The concept behind refinancing a loan is simple. Essentially, you’ll be paying off your old loan with new money and taking out a new loan to replace the old one. It may seem like a lateral financial move on the surface, but in the right circumstances, it can grant you a number of short-term and long-term financial benefits.
Refinancing is most commonly known as a technique used for home mortgages; you can replace your old home loan with a new one to save thousands of dollars over the lifespan of the home. However, you can also refinance other loans; for example, you can refinance your student loans to lower your monthly payments.
So how does refinancing work? And what are the main motivations to do it?
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Why People Refinance Loans
Most people who refinance are motivated by one or more of the following:
- A lower interest rate. One of the most common reasons people refinance is to secure a lower interest rate. For example, let’s say you took out a loan for $100,000 and you paid a 4 percent annual interest rate; this results in $4,000 of interest rate payments per year (assuming it’s accrued annually), or $333 per month. If you can get a refinanced loan for 2.5 percent, that would mean $2,500 of interest rate payments per year, or $208 per month. As long as you’re not losing anything else by taking on this new loan, this financial move is a no-brainer.
- A fixed interest rate. In some types of loans, consumers have the option of choosing a fixed interest rate or a variable interest rate. In a fixed rate loan, the interest rate is locked; it cannot change. In a variable rate loan, the interest rate will go up and down based on market conditions. In some cases, this can be favorable to the consumer, but in many cases, the consumer ends up paying a higher interest rate than they originally did. Refinancing could allow a consumer in this situation to revert to a more stable, fixed rate.
- Longer terms. Some people may refinance as a way to seek longer terms. For example, having a 15-year mortgage is an aggressive strategy that allows you to pay off your home faster, but in the meantime, you’ll have higher monthly payments. Refinancing could allow you to extend those terms to 30 years, increasing the lifespan of your loan but reducing your monthly payments.
- Shorter terms. The reverse is also possible. If you originally financed with 30-year terms but you’re interested in paying off your home faster (and/or getting a lower interest rate), you may want to refinance for 15-year terms. This can be advantageous for several reasons.
- Lower monthly payments. There are several factors that, working together, can ultimately help you pay less per month when refinancing. Depending on your situation, you could find a lower interest rate, longer terms, and/or a better lender with lower overall fees. Working together, these items could easily save you hundreds, or even thousands of dollars per month (depending on the amount of your loan).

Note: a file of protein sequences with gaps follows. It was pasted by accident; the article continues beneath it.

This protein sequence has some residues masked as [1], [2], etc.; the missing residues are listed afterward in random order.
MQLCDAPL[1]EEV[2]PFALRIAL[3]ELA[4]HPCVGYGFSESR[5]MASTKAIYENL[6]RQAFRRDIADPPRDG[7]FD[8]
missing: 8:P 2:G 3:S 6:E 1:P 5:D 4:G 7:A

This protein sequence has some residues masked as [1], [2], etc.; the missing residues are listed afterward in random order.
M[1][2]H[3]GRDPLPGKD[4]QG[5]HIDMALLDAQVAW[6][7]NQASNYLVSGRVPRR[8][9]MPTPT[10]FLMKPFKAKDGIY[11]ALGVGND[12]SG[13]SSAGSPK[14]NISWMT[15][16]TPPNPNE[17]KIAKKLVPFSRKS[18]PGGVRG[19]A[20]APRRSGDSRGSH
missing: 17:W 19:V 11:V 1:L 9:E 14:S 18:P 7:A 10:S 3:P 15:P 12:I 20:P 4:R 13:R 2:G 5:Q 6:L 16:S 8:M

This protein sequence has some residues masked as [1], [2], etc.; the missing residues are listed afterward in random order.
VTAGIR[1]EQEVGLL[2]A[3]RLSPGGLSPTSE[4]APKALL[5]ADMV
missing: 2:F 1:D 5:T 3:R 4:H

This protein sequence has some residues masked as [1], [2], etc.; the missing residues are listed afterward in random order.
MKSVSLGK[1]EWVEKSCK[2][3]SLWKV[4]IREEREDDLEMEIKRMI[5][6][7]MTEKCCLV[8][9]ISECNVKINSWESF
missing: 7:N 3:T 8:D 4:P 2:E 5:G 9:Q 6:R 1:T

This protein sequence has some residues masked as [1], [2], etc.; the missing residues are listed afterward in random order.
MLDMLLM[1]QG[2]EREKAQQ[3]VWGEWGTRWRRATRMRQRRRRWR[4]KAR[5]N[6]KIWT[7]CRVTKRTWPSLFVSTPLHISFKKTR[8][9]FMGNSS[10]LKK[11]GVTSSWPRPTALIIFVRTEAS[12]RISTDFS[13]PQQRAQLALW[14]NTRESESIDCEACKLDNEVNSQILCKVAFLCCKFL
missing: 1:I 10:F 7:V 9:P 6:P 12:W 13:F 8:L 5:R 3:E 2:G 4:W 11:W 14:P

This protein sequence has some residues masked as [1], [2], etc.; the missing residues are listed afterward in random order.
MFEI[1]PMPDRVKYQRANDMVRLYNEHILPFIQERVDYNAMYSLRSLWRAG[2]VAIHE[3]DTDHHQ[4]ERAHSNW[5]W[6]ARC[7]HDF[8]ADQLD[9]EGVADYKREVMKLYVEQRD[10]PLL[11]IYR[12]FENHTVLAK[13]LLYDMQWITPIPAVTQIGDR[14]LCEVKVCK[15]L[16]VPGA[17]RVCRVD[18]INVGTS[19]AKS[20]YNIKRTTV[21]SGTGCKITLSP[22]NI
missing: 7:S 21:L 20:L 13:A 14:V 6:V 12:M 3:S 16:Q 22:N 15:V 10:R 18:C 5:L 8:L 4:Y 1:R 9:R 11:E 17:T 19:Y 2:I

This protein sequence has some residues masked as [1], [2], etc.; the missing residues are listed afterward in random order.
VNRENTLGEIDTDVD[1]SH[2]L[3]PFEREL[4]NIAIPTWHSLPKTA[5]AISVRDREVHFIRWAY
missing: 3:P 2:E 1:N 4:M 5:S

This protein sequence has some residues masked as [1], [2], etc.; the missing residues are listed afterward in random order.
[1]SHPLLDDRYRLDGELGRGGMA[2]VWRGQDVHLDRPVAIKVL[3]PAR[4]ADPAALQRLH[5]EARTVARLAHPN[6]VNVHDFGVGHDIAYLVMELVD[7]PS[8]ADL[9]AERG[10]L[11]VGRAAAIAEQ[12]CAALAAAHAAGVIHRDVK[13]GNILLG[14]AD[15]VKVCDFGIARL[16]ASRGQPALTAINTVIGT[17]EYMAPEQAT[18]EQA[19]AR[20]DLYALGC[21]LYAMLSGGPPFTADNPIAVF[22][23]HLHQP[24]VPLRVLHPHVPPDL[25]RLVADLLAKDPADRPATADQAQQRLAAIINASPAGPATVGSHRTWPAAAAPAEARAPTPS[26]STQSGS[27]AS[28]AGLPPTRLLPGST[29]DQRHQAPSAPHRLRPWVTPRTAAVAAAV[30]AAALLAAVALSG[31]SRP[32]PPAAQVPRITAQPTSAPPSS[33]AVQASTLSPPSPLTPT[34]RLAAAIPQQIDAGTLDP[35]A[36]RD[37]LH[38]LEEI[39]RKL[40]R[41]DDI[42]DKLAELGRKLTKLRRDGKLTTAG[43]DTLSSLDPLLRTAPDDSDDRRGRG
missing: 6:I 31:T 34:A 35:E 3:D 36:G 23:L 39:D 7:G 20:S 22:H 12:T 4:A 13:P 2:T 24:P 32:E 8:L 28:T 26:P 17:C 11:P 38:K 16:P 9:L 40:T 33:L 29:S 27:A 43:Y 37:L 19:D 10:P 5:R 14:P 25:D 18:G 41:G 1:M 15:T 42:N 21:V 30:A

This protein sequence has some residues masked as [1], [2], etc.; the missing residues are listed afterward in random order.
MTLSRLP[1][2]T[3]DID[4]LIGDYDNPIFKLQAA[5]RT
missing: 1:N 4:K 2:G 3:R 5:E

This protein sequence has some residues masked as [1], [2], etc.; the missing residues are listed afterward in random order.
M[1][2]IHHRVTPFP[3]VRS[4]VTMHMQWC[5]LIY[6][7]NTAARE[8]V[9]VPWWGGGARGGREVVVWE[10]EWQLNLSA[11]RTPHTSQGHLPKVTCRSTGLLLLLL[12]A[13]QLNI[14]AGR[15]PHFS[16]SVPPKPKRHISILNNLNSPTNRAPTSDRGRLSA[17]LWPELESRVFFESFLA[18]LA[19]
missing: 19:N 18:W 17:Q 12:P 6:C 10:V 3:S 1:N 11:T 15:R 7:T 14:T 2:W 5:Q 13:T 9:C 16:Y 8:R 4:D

- Overall loan restructuring. Sometimes, people refinance because they carry many different types of debt and they’re interested in restructuring these items. For example, let’s say you have a mortgage with a 4 percent interest rate and credit card debt with a 20 percent interest rate. With refinancing, you may be able to pay off your old home loan and take out a new one – one that immediately gives you extra capital, which you can use to pay off part of your credit card debt. In effect, this debt is “transferred” to your home loan, which has a much lower annual interest rate.
- Access to additional capital. Of course, you may also choose to refinance if you’re in need of some additional capital. If you have significant equity in your current home, refinancing could allow you to free up that money and use it for something else. For example, you may have a child who’s about to enter college; the extra money could help them pay for tuition. You may also be interested in a significant home upgrade, like remodeling the kitchen or bathroom.
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Is Loan Refinancing Right for You?
There are many good reasons to refinance a loan, whether you want to take control over your student debt or just restructure your current monthly mortgage payments. However, loan refinancing isn’t the right financial move for everybody, or for all situations. Make sure you review your options carefully, studying different loans that are currently available and understanding how your short-term and long-term payments will change under each new model. Don’t make a move until you’re certain it’s going to work out in your favor.